But now I have two methods to calculate the total magnitude of the thrust. First, I can look at the vertical forces. In this case, the net force in the vertical direction would be zero, since the drone doesn’t accelerate up or down. The downward gravitational force and the vertical component of thrust exactly offset.
Or I can approach it from the horizontal direction. Here, the net horizontal force should be the product of the mass and the horizontal acceleration. These forces are vectors, which means they can act in both the horizontal (x) and vertical (y) directions at the same time. However, since the x and y directions are perpendicular to each other, the components of these vectors form a right triangle. Trig functions are really just ratios of the sides of right triangles. Boom—I can now find the components of thrust in the x and y directions.
With a tilt angle, θ, of 33.8 degrees (measured from the video), these equations give me two different values for the total thrust magnitude: Working from the vertical forces, I get 3.54 newtons. Using the horizontal forces, I get 2.63. But wait! Why are these different? And why is the vertical result different from what we got before, when the drone was moving straight up?
First, for the difference between the two calculations: It’s possible that there could be a significant air resistance pushing against the horizontal acceleration. If the air resistance has a horizontal magnitude of 0.504 newtons, then both of these methods would produce the same magnitude of thrust.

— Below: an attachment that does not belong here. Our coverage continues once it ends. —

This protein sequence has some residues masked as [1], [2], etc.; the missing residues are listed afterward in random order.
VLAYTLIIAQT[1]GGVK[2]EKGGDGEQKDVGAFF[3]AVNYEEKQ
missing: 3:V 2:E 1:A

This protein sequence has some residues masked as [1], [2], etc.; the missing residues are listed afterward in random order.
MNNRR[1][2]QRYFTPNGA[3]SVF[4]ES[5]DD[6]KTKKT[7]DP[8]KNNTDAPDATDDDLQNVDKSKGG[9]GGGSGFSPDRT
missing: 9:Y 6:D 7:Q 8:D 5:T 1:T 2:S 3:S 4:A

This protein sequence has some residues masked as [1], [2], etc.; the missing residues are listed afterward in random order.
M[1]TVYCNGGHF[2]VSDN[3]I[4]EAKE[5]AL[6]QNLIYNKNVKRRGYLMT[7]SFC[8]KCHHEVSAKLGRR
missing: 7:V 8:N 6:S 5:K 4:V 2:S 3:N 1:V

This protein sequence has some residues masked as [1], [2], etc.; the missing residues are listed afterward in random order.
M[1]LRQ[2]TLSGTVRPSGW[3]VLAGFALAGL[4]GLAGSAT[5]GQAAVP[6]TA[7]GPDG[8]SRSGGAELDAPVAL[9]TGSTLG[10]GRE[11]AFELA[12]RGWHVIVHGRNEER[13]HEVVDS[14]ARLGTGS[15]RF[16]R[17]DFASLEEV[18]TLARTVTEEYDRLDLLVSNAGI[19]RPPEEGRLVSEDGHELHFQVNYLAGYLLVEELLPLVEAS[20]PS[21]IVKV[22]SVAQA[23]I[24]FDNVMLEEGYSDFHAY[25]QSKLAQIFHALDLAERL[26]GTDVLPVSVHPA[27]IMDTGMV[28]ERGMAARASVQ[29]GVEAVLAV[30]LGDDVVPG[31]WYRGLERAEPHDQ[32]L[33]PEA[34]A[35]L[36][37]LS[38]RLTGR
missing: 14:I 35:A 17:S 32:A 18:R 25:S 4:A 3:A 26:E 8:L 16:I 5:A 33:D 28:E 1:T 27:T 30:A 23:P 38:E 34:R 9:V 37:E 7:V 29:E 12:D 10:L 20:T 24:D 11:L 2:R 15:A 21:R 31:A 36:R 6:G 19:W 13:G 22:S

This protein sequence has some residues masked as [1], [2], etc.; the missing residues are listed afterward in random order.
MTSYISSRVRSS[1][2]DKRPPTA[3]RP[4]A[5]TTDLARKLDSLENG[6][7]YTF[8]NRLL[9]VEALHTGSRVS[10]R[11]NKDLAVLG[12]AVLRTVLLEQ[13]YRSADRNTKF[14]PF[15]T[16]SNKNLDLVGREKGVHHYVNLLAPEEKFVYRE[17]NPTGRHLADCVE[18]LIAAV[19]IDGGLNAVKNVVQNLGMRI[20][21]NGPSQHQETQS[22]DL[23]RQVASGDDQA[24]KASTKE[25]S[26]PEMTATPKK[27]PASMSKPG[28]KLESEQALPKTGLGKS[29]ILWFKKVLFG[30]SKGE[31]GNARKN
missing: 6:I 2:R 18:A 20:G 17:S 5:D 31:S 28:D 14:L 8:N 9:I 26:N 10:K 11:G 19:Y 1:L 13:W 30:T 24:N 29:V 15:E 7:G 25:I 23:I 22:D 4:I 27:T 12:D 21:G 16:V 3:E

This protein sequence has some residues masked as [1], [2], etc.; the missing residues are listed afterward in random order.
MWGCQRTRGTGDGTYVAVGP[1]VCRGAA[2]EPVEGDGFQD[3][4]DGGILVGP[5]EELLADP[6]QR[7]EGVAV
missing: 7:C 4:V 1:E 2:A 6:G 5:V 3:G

As for why the vertical result, 3.54 newtons, differs from what we got when the drone was going straight up (4.37 newtons): Well, they aren’t that different—it could just be measurement error. But there is another plausible explanation. Maybe the drone software limits horizontal acceleration to some reasonable value? After all, most of the bad things you can crash into are in that direction.
OK, I have one more homework question for you. Measure the horizontal acceleration for the drone as it slows to a stop. I suspect it will be greater than the acceleration for speeding up, since the air-resistance force will be pushing in the same direction as the thrust. That’s my guess. Let me know if this is true!